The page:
Goodbye Sea Ice = Goodbye Polar Bears
by JosieM on October 7, 2016 - 11:15am
Imagine being responsible for the extinction of the world’s largest bear species. A bear species that has adapted to surviving in the harshest environmental conditions, yet is threatened by the activities of humans. This article tells us that within the coming years, the human contribution to climate change and the effects of this environmental phenomenon may ultimately make this tragedy a reality for the polar bear.
An article published by The Guardian, titled “Polar bears losing crucial sea ice: study”, examines the impacts of anthropogenic activities on the future of the polar bear. The author explains the polar bear’s dependence on Arctic sea ice, as a means of hunting, resting, and breeding. The presence of sea ice therefore influences polar bear abundance, productivity, body condition and distribution. Based on this dependency on sea ice, it is suggested that climate change and global warming have serious implications for the future of the polar bear. Scientific investigation was used as evidence to determine that the Arctic is warming at nearly double the global rate, as a result of human activity contributing to the accumulation of greenhouse gases in the atmosphere. This warming has led to an increased melting of Arctic sea ice, and has significantly decreased the number of ice-covered days in the Arctic. This loss of sea ice eliminates the landscape required for polar bears to thrive. Additionally, it is suggested that as sea ice continues to melt, the Arctic will see an increase in shipping activities, oil and gas developments, and sea level rise - all factors contributing to the destruction of polar bear habitat.
This topic is something I am extremely interested in, and is part of the reason I choose to study Geography. I find that learning about the relationship between humans and the environment is fascinating, and a higher understanding of the way our actions influence the success of ecosystems globally is significant. This article however, provides little to no new information on the influence of anthropogenic activities on climate change and its effect on Arctic ecosystems. We know climate change exists, we know it’s because of human-activities, we know sea ice is melting, and we know polar bears are suffering. Though this is such an important topic of discussion, the impact of melting sea ice on polar bear populations is definitely on the gradual decline of public interest in terms of the issue-attention cycle. We have done our research and we have realized how complicated the issue with melting sea ice is, especially with positive feedback mechanisms such as the Albedo Effect constantly maintaining its ability to warm the poles. This realization has led to the loss of interest in the topic, which may only spark enthusiasm again in the event of further problems such as the extirpation of polar bears in the 19 regions of the Arctic they inhabit. Value conflict also becomes a factor in this situation as some individuals hold a higher worth and importance to polar ecosystems than others. At this point, it is acceptable to state that polar bears are faced with an inevitable demise. So, what are we going to do about it? We need to continue learning; it is unacceptable to throw every problem back into the issue-attention cycle when we see no positive fate. We need to continue researching and understanding how polar bears are dealing with their changing landscapes in order to derive different solutions for species protection. It is obvious we’re not going to be able to solve climate change over night, so let’s think of something more effective.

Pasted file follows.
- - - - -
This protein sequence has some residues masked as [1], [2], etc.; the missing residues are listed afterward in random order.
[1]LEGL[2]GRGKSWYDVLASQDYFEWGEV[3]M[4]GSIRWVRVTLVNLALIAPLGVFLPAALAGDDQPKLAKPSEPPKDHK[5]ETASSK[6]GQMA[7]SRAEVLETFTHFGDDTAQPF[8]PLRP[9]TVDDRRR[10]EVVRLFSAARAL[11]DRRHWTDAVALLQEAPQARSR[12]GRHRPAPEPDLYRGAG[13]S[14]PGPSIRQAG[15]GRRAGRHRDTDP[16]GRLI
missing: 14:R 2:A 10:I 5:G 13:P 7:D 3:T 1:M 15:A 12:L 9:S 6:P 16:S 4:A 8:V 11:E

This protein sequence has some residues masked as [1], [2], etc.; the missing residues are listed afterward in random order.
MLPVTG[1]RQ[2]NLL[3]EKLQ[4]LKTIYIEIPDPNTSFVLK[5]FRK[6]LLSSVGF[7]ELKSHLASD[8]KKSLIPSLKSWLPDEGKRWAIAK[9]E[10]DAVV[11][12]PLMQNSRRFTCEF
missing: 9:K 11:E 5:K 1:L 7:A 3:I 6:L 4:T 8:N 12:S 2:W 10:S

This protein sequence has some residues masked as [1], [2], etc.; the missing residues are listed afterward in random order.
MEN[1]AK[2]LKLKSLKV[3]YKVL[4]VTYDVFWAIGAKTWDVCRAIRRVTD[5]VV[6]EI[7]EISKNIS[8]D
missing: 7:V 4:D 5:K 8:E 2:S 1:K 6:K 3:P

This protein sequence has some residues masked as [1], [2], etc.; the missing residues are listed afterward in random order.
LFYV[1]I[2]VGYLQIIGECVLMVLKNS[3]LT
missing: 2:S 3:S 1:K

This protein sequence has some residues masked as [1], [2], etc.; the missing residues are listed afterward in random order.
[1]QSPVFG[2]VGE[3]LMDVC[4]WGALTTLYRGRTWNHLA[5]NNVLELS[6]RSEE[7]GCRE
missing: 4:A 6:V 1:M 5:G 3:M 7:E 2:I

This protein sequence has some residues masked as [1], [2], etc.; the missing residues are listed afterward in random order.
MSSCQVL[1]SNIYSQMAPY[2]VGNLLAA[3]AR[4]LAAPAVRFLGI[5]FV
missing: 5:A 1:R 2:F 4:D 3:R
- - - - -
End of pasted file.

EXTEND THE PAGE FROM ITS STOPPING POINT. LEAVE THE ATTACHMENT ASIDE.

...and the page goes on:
Polar bears losing crucial sea ice: study (2016, September 14). The Guardian. Retrieved October 3, 2016, from https://www.theguardian.com/environment/2016/sep/14/polar-bears-losing-crucial-sea-ice-study-arctic
Image: Andy Rouse / Barcroft Images